In a statement published by the State Council Tariff Commission, the Chinese government announced decided to adjust the tax rate for import goods and taxes.
The announcement was accompanied by a single-page document listing goods that will be affected by the adjustments. Besides premium cosmetics, other luxury goods affected by the taxes include watches, wine, jewellery and golfing equipment.
Open for business
According to Chemlinked, a web portal by REACH24H Consulting Group which provides cosmetic regulatory information, luxury cosmetics were taxed at 60% before.
This signals that China hopes to continue opening the market, commented Roger Ying of Chemlinked.
“The recent years’ government policy is to continuous open up the markets and meet the demands of the Chinese consumers, so they have lowered many importing tariff for the consumer products which includes general cosmetics. And now, high end cosmetics also join the tariff reduction,” he explains.
Ying points out that import tariffs on cosmetics were first reduced in June 2015 and cut thrice more consecutively from 2016 to 2018.
The most recently cut in cosmetics tax was announced in June this year with import tax on cosmetics such as skin care and hair styling products lowered from 8.4% to 2.9% on average.
The US caveat
Even though the this tax reduction applies to high-end cosmetics of US origin as well, they will still be subject to suffering additional tariffs brought about by the US-China trade war, said Ying.
He added that its likely to be increased again next year if Washington decides to slap more import tariffs on Chinese products.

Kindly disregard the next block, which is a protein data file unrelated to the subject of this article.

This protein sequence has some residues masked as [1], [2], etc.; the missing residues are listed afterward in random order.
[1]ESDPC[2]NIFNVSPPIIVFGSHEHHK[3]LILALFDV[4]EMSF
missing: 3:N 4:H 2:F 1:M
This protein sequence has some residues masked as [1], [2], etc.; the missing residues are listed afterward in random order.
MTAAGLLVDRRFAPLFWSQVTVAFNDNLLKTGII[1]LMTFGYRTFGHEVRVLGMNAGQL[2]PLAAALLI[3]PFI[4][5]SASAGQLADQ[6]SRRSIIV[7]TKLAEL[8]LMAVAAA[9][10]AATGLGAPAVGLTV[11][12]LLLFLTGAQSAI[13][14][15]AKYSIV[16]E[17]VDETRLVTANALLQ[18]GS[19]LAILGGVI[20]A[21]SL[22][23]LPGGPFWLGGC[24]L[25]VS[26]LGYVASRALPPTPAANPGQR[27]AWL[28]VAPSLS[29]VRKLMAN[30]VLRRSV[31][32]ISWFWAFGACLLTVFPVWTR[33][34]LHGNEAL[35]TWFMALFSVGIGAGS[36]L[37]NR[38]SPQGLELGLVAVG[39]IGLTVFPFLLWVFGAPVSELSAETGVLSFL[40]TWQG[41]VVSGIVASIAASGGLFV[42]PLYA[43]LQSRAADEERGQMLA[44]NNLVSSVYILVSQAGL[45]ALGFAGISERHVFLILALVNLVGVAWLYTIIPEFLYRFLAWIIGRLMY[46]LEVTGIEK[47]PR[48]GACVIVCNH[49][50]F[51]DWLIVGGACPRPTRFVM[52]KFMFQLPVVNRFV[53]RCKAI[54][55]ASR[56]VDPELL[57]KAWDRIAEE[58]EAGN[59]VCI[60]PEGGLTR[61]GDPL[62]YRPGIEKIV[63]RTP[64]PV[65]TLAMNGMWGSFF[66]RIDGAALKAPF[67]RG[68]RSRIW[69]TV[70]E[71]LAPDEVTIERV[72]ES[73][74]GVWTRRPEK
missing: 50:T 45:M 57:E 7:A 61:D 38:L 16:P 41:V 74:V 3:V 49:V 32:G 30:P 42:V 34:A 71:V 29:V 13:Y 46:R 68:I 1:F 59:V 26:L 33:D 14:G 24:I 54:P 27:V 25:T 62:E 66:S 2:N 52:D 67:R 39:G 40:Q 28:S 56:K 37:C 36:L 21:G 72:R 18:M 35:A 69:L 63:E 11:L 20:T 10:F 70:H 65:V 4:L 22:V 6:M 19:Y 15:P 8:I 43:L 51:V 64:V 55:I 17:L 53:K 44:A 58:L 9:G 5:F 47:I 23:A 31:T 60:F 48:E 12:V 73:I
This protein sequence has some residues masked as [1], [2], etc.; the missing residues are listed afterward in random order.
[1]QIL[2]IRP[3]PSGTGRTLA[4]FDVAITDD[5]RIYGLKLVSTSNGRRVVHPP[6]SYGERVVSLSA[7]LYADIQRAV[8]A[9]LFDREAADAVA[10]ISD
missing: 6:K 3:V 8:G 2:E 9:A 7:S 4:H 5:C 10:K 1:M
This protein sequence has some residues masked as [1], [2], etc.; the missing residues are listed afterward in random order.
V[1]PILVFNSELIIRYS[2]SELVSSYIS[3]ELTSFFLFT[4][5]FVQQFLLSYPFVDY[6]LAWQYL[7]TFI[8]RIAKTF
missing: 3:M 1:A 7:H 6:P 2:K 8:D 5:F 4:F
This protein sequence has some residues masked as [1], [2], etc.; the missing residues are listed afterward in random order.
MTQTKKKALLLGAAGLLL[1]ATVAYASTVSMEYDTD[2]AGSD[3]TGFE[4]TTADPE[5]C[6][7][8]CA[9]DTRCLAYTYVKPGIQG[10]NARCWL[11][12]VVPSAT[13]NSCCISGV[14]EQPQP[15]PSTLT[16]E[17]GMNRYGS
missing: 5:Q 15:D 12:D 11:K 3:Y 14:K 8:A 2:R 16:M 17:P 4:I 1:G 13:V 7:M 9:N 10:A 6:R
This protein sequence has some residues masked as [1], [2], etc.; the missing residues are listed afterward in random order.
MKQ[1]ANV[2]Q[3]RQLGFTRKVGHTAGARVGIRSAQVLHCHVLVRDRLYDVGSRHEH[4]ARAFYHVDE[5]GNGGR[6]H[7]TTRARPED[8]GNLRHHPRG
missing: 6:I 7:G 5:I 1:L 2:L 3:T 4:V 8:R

Last week, Chinese social media was caught in a frenzy as some Chinese travellers reported having to pay levies on luxury goods they have purchased overseas.
The current law in China states that an individual can only carry 5,000yuan ($722) worth of products for duty free allowance.
Bloomberg reported that a tax receipt issued by customs at Shanghai Pudong Airport was circulating on WeChat showing that a traveller was slapped with over $2000 in import taxes on Tom Ford lipsticks, SK-II skincare products and other goods from La Mer and Sulwhasoo.
While it may seem contradictory with China’s agenda in cutting import taxes, the border crackdown is meant to stop Chinese travellers from selling luxury goods acquired overseas at a profit, also known as “daigou”.
By enforcing stricter control and more frequent checks, Ying shared that the government is working to put an end to the “daigou” practice, deterring the illegal import of goods and directing money back into the local economy.
For the love of luxury
The demand for the finer things in life is growing in China. In their 2017 report, Nielsen found sales of premium tier products, which it defines as “goods that cost at least 20% more than the average price for the category”, were growing at a rapid pace.
The report showed that Luxury is clearly a status symbol as 54% shared that they buy premium products to inform others of their own good tastes. Similarly, 56% said that high-end products made them feel successful.
“With increasing affluence, consumers are craving products that offer an enhanced, premium experience,” said Vishal Bali, managing director of Nielsen China. “[Consumers] want products that express their individual taste while also projecting a positive image of success and status.